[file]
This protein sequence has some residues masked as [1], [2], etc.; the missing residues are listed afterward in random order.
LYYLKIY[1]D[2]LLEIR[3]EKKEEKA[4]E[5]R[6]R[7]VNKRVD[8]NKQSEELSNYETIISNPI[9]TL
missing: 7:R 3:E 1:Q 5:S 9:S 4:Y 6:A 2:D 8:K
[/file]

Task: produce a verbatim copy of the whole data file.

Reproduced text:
This protein sequence has some residues masked as [1], [2], etc.; the missing residues are listed afterward in random order.
LYYLKIY[1]D[2]LLEIR[3]EKKEEKA[4]E[5]R[6]R[7]VNKRVD[8]NKQSEELSNYETIISNPI[9]TL
missing: 7:R 3:E 1:Q 5:S 9:S 4:Y 6:A 2:D 8:K